Panasonic sees $5.5 bln annual loss, worst in a decade
TOKYO (Reuters) - Japanese electronics maker Panasonic Corp forecast an annual net loss of 420 billion yen ($5.5 billion), its biggest in a decade, as restructuring costs ballooned, and a soaring yen and weak demand in the United States and Europe eroded income.
Panasonic accelerated the pace of restructuring as it races to shake off losses at its TV unit -- a problem it shares with rival Sony -- and strips out overlapping businesses after its buyout of subsidiary Sanyo.
In April, Panasonic said it would cut 17,000 jobs by March 2013, but the maker of Viera televisions and Lumix cameras announced on Monday it now expects to reach its goal of slimming its work force to 350,000 or fewer a year ahead of schedule.
Panasonic said it will stop liquid-crystal panel production at its Mobara plant near Tokyo and is canceling its plans to ship plasma-panel manufacturing equipment to Shanghai to start production there as it aims to turn a profit on TVs in its next fiscal year.
"The net loss of 420 billion yen includes an increase in the cost of restructuring. It has lowered the assumed exchange rates to 76 yen, which gives the company some buffer even if the dollar slips from the current level after today's intervention," said Hiroyuki Fukunaga, CEO of Investrust.
"So even though it is reporting a loss, the market may think all the negative factors have been priced in, especially given that its share price has fallen about a third from around 1,200 yen at the beginning of this year."
Japan sold the yen for the second time in less than three months after it hit another record high against the dollar on Monday, intervening to counter speculation that officials say is hurting the world's No. 3 economy.
The soaring yen is making it ever harder for Panasonic to compete with the likes of Samsung Electronics.
The quarterly loss, which will be its second biggest ever, compares with the company's previous forecast for a net profit of 30 billion yen in the year to March 2012 and last year's net profit of 74 billion yen.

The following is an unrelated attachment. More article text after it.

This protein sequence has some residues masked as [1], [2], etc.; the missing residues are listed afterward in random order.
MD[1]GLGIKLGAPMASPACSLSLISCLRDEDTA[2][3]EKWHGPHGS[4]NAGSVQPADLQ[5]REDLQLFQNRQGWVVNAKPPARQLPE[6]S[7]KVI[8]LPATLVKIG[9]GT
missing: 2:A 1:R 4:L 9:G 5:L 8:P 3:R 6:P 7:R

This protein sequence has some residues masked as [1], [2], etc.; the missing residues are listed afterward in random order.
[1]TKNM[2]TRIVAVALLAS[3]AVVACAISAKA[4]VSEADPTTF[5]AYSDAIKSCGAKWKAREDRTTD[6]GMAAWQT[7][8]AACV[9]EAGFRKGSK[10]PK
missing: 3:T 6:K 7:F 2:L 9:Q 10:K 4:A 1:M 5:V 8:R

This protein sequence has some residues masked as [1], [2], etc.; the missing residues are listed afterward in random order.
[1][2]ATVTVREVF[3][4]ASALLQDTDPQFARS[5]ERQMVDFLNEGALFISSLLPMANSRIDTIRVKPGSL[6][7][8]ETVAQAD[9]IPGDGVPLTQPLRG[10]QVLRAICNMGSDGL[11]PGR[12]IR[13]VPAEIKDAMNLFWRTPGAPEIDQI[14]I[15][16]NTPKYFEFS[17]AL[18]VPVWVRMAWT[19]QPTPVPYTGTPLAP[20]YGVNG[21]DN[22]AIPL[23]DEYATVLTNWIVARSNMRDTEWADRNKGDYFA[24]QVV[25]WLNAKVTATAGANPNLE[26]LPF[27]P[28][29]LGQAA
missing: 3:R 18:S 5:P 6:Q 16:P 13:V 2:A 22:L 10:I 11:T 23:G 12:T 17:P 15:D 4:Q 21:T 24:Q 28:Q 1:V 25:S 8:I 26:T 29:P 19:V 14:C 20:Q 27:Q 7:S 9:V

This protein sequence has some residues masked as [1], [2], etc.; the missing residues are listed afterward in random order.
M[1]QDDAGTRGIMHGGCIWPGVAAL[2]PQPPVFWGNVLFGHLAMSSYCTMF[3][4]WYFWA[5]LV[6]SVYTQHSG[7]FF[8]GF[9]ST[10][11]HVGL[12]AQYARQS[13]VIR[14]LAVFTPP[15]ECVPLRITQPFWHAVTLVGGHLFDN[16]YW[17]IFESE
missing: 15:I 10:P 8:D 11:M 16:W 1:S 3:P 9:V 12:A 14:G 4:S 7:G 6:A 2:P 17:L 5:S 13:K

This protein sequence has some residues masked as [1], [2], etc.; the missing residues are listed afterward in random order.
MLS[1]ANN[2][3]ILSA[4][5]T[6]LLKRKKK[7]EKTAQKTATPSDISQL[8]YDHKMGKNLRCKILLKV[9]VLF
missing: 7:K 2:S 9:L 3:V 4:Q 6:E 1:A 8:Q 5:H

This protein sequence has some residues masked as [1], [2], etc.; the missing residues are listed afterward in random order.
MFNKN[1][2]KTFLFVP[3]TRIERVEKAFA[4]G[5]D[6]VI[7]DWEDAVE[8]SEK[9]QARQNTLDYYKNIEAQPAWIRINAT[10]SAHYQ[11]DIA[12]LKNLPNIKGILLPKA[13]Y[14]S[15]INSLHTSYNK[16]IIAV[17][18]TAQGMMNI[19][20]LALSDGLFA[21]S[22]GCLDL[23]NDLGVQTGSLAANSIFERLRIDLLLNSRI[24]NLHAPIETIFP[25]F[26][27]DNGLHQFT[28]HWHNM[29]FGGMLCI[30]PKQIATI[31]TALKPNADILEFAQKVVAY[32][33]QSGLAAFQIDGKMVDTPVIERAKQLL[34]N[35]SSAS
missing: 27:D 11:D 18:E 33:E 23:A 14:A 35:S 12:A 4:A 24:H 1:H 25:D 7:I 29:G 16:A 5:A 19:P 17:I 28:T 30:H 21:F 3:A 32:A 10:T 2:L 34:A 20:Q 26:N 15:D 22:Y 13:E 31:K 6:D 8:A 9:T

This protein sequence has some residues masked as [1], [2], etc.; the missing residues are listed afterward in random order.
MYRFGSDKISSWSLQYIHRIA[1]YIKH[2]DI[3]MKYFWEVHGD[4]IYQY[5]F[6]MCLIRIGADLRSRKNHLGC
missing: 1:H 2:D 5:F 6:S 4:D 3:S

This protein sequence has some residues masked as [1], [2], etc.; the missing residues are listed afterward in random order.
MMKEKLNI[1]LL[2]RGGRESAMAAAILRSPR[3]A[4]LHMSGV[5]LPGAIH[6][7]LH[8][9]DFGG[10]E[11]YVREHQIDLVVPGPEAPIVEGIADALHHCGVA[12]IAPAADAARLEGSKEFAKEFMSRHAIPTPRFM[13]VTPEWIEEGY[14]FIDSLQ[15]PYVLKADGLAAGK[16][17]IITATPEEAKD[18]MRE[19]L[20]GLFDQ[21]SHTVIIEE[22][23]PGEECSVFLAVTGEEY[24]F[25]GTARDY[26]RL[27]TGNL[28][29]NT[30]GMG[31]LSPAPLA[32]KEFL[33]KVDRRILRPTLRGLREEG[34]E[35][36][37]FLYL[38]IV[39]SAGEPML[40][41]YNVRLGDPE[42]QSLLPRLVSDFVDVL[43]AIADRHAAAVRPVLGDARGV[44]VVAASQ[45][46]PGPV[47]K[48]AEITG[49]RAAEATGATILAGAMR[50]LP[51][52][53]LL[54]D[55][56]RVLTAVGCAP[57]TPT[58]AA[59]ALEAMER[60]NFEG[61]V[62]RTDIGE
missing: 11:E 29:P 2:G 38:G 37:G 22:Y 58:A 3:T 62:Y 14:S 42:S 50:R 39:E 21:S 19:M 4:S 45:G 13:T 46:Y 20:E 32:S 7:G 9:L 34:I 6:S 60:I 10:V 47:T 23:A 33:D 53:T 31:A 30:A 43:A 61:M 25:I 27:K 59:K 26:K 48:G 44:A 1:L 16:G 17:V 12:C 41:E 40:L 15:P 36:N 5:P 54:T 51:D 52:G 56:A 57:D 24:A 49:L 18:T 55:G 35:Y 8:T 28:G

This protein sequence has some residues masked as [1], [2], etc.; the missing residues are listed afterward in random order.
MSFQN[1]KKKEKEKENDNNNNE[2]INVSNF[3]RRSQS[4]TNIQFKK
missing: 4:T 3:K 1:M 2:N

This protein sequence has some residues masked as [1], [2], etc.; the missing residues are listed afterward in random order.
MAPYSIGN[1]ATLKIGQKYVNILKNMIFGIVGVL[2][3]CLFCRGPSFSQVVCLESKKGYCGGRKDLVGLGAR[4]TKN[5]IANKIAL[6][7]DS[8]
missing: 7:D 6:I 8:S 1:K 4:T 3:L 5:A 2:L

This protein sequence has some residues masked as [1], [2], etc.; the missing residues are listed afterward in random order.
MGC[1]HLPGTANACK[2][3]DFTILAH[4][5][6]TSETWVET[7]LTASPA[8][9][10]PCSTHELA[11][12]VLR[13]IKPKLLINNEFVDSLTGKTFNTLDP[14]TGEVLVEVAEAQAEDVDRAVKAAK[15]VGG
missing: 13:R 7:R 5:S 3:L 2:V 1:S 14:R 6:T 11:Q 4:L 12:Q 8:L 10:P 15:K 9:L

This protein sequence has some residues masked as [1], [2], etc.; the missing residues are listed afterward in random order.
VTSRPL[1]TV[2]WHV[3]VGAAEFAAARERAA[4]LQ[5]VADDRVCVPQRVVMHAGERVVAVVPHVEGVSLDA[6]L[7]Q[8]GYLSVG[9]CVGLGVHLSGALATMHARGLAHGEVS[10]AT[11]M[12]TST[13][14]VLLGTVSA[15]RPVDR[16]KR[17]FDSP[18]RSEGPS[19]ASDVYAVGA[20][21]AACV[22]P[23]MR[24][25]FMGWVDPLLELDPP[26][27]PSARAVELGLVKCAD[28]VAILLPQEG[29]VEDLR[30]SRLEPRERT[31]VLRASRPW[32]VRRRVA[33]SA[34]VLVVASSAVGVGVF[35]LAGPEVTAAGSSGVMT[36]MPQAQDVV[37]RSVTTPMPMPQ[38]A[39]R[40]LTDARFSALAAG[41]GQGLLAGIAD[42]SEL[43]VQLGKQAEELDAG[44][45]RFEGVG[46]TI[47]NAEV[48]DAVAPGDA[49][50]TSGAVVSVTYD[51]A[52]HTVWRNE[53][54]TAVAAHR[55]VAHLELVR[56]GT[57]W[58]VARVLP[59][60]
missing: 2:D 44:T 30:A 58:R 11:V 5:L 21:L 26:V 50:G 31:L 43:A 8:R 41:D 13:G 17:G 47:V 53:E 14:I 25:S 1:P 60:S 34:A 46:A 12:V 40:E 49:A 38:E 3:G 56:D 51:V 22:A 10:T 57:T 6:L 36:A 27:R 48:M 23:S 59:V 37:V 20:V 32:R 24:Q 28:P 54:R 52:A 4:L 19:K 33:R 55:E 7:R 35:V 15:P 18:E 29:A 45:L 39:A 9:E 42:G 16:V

Shares of the company closed 2.1 percent lower before the results. They have fallen 31 percent so far this year, compared with a 13 percent decline in the broader market.
'BIRTH PANGS OF NEW STRATEGY'
"What we need to tackle is the television and related semiconductor businesses," Chief Financial Officer Makoto Uenoyama told reporters.
"If we downsize these, our profits will be completely different," he added, calling the forecast losses "the birth pangs of switching to a new strategy."
The company cut its full-year operating profit forecast to 130 billion yen from 270 billion yen.
That is far below market expectations of a 225 billion yen profit, based on the average estimate of 21 analysts polled by Thomson Reuters I/B/E/S.
It also slashed its estimate for annual TV sales to 19 million sets from 25 million.
Sony said on Monday it will split its television business into three divisions to make operations more accountable as part of efforts to turn around the loss-making business.
For July-September, Panasonic reported an operating profit of 42 billion yen, beating its own forecast of 4.4 billion yen profit, but falling short of analysts' average estimate of 50 billion yen. It had reported an operating profit of 85.2 billion yen a year earlier.
For the remainder of the business year, Panasonic estimates a dollar-yen rate of 76 yen and a rate of 105 yen against the euro.
($1 = 75.760 Japanese yen)
(Additional reporting by Hideyuki Sano, Writing by James Topham; Editing by Vinu Pilakkott)
- Tweet this
- Share this
- Digg this
DAVOS, Switzerland - Central banks have done their best to rescue the world economy by printing money and politicians must now act fast to enact structural reforms and pro-investment policies to boost growth, central bankers said on Saturday.
Trending On Reuters
The main engine of Microsoft Corp's historic earnings power - selling Windows and Office to big businesses - is showing signs of waning, and investors are concerned that the shift to the cloud is not making up for the shortfall. Full Article